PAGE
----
Sunday 10 March 1666/67

(Lord’s day). Having my cold still grown more upon me, so as I am not able to speak, I lay in bed till noon, and then up and to my chamber with a good fire, and there spent an hour on Morly’s Introduction to Musique, a very good but unmethodical book. Then to dinner, my wife and I, and then all the afternoon alone in my chamber preparing a letter for Commissioner Taylor to the City about getting his accounts for The Loyal London, by him built for them, stated and discharged, they owing him still about 4000l.. Towards the evening comes Mr. Spong to see me, whose discourse about several things I proposed to him was very good, better than I have had with any body a good while. He gone, I to my business again, and anon comes my Lady Pen and her son-in law and daughter, and there we talked all the evening away, and then to supper; and after supper comes Sir W. Pen, and there we talked together, and then broke up, and so to bed. He tells me that our Mr. Turner has seen the proclamation against the Duke of Buckingham, and that therefore it is true what we heard last night. Yesterday and to-day I have been troubled with a hoarseness through cold that I could not almost speak.

13 Annotations

Terry Foreman   Link to this

"the proclamation against the Duke of Buckingham"

By the King. A proclamation for the discovery and apprehension of George, Duke of Buckingham

In the Savoy : Printed by the assigns of John Bill and Christopher Barker ..., 1666/7 [i.e. 1667] 1 sheet ([1] p.)

Early English books, 1641-1700 ; 21:4. Wing C3468

http://catalogue.nla.gov.au/Record/259306

Robert Gertz   Link to this

"...and anon comes my Lady Pen and her son-in law and daughter, and there we talked all the evening away, and then to supper; and after supper comes Sir W. Pen, and there we talked together..."

For all Sam's ranting, the Penns seem determined to remain friends or at least keep the peace. Of course the current situation in the office probably requires it, but Penn has always seemed willing to forgive bitterness between them if only on the surface fairly quickly. I expect Sam keeps most of his rage confined to the Diary and would startle us with a mix of friendly and perhaps even obseqious behavior toward Admiral Sir Will if we were to actually meet them together.

A. De Araujo   Link to this

"a very good but unmethodical book"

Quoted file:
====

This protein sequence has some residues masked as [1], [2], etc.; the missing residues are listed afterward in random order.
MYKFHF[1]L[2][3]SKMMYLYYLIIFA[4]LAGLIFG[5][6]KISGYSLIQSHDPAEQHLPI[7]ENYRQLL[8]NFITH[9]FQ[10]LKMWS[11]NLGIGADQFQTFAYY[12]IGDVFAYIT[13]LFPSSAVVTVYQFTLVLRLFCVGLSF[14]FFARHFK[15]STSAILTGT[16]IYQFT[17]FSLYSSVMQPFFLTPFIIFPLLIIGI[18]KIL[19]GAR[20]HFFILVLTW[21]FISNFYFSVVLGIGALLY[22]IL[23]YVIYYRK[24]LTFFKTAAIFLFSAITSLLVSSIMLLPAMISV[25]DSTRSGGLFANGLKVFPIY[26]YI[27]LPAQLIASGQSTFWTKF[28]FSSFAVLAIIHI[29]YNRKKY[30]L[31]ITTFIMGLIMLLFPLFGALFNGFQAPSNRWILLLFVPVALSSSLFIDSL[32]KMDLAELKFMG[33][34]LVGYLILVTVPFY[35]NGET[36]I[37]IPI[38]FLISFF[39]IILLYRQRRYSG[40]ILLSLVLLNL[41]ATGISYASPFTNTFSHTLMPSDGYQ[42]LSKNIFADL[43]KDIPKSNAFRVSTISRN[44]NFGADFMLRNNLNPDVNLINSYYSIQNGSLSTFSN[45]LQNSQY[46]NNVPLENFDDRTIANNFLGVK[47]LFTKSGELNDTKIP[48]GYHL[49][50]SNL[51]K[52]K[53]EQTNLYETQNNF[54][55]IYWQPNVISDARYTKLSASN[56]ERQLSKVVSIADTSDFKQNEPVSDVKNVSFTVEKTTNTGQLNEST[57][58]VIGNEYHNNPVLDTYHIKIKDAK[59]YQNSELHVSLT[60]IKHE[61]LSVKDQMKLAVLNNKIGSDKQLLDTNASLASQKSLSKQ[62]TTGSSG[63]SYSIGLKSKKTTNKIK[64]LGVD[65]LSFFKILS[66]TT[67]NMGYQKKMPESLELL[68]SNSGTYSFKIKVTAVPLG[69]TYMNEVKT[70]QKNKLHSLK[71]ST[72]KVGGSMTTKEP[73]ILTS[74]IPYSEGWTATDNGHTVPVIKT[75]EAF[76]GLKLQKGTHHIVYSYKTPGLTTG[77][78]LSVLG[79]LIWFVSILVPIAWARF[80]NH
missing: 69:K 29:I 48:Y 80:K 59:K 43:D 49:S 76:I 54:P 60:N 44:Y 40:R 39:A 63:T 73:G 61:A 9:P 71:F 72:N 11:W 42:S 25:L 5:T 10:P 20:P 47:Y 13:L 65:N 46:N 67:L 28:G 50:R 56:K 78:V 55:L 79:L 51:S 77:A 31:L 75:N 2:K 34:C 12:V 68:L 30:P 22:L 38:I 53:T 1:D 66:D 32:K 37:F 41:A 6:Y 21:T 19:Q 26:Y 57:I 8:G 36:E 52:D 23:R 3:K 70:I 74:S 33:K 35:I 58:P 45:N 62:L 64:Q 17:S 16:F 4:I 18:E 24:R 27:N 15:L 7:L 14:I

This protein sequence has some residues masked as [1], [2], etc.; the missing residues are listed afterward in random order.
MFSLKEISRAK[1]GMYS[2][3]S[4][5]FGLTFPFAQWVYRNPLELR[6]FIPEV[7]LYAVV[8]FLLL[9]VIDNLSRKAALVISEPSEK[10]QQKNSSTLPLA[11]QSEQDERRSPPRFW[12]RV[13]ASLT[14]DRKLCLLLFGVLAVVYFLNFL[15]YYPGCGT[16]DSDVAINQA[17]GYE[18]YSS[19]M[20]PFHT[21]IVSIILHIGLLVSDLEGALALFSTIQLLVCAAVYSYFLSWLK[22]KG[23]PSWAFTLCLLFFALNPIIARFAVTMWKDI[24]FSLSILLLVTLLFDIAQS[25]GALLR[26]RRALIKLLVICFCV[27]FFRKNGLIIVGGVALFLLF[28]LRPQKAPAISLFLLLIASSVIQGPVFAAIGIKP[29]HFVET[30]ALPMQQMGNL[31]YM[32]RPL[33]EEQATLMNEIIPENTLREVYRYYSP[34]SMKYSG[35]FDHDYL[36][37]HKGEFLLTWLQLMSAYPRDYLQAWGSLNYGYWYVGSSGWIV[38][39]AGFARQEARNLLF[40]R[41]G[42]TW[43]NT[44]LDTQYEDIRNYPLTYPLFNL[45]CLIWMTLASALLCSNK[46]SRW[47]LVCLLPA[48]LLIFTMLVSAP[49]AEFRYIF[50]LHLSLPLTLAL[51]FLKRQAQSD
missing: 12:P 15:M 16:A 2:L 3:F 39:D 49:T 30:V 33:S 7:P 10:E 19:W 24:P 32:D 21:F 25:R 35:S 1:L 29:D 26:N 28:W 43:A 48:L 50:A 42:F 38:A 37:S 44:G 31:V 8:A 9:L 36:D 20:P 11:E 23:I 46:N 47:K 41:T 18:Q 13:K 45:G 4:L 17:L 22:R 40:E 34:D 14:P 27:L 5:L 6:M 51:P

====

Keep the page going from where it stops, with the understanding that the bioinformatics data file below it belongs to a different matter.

So many books like that, lacking analytical and synthetic hard work.

cape henry   Link to this

"...so as I am not able to speak..." Except, of course, when he is "discoursing" or "talking." But who's counting?

Terry Foreman   Link to this

Did Pepys not visit him often when Penn was laid up with gout?

arby   Link to this

Ah, John Spong. They don't make names like that any more.
Okay, I know one of you will dig out a long line of Spongs down to the current day, but still, it has a nice 'olde' ring to it.

Mary   Link to this

[Well arby, there's a Bishop John Spong in the USA today].

cape henry   Link to this

(Well arby, I happen to know a William Spong who was a U.S. Senator and then a revered college professor. He is a gentleman's gentleman and a rare fellow, indeed.
And 'olde' certainly describes him today.)

A. De Araujo   Link to this

"Spong"
From gaelic meaning tinder,some suggested as being the origin of punk.
cf online etymology dictionnary

cum salis grano   Link to this

Spong
OED version.
[var. of SPANG n.3]

1. A long narrow piece or strip (of ground or land).
1650 FULLER Pisgah II. ix. 185 Shiloh succeeds (in a narrow southern spong of this Tribe). Ibid. IV. ii. 22 A spong of ground somewhat nigh a thousand miles,..and not bearing a proportionable breadth.

GrahamT   Link to this

Spong is the name of the most common meat mincer in the UK, so familiar to almost anyone here. Allegedly, its inventor, John Osbourne Spong was descended from this John Spong and via another line, the daughter Frances of "La Belle Stuart", though the link is tenous. More detail here.
http://www.zyworld.com/felbridge/handouts/Spong...

Fern   Link to this

Going back several decades, I think Spong was used in The Goon Show, sometimes as a name and sometimes as whatever the Goons wanted it to be.

Australian Susan   Link to this

Nostalgia time! Yes! Spong mincers! We had one when I was a child (which if you listen to my husband was when mammoths roamed the plains). It was used on Tuesdays to turn what was left of the Sunday roast joint into rissoles. On Mondays we had cold slices of the joint. Also for my mother to make her own mince from steak. They were sturdy items with different sized mincing discs, the word SPONG on the side and were horrid to wash if they had been used with raw meat. OK, sorry Phil, off topic.

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